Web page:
Evel Kneivel Was a Wimp

Cheryl Stearns has the right stuff to break the high-altitude skydiving record—and freefall at the speed of sound

Nov 1, 2000
Outside Magazine

FORTY YEARS ago, U.S. Air Force test pilot Joe Kittinger flew a balloon to the edge of space and bailed out. His 102,800-foot parachute jump—an experiment designed to research high-altitude ejections—is one of the world's longest-held aeronautical records.

Human projectiles the world over seemed just fine with that until Cheryl Stearns came along. This December, the 45-year-old pilot plans to make the first of a series of practice jumps toward her 2001 effort to parachute, in a space suit, from a helium balloon, at the astronomical height of 130,000 feet. If all goes according to plan, she'll break the sound barrier on the way down—becoming the first human to do so without help from a plane or rocket.

"You need to keep an aerodynamic streamline,"explains Stearns. "You don't want an arm sticking out when you go from transonic to supersonic. That would start me rotating." Such rotation, if not immediately checked, could be catastrophic; Kittinger nearly died when he became entangled in his chute and went into a spin on the first of his three test jumps in 1959 and 1960.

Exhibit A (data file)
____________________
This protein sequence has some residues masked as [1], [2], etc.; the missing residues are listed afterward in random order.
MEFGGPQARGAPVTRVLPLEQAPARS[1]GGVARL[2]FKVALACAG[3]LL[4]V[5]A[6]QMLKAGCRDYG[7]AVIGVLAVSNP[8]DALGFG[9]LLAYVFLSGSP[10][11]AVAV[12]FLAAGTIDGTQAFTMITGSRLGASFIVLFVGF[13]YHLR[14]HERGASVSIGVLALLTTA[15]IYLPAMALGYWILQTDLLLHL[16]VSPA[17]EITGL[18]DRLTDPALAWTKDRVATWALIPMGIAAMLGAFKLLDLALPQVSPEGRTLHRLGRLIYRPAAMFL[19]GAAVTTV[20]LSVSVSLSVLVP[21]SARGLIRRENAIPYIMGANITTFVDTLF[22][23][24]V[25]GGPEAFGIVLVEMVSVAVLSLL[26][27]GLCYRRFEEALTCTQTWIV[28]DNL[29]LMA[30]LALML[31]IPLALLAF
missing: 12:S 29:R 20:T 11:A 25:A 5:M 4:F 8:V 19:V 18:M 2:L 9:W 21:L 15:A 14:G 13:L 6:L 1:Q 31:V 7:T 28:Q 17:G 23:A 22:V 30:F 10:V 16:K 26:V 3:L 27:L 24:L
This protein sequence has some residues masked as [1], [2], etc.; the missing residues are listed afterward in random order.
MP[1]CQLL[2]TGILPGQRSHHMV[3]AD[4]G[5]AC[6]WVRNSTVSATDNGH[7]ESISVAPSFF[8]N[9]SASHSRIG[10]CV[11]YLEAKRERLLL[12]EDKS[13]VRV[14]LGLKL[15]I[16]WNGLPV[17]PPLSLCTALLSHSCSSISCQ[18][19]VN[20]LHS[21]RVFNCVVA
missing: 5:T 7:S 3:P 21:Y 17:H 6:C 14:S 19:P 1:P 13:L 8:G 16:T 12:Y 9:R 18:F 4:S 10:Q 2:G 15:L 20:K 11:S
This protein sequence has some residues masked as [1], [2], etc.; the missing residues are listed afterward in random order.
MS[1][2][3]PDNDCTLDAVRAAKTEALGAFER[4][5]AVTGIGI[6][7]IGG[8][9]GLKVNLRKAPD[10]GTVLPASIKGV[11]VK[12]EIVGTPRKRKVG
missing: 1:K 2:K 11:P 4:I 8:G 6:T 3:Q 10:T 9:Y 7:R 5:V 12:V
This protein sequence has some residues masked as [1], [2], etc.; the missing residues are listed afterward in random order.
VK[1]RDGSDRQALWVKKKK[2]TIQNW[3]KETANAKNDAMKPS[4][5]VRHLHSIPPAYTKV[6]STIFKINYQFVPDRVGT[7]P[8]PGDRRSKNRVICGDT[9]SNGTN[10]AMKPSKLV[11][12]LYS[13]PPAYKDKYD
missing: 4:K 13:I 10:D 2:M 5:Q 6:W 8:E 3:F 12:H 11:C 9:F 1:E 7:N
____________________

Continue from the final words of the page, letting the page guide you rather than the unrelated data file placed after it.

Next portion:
To prepare for Project StratoQuest—the highfalutin name for her drop through nearly 25 miles of restricted airspace over either New Mexico or western Texas next October—Stearns plans to make about two dozen practice jumps ranging in altitude from 12,000 to 60,000 feet. The scene at the landing site next year will have the feel of a festive Space Shuttle launch, complete with a play-by-play direct from the plummeting Stearns. To the now retired Kittinger, she faces a world of danger: "You make a mistake, and you're dead."

Stearns understands this, and though she's no wing-nut weekend warrior, she clearly thinks she's got something to prove. With more than 13,000 skydives under her belt, she holds the world record for the most jumps in a 24-hour period (352). She was also the first woman accepted onto the U.S. Army's Golden Knights parachute team and holds down a day job as a 737 captain for US Airways. "There's nothing I hate more than people telling me I can't do something," she says. "Because then I've got to do it."

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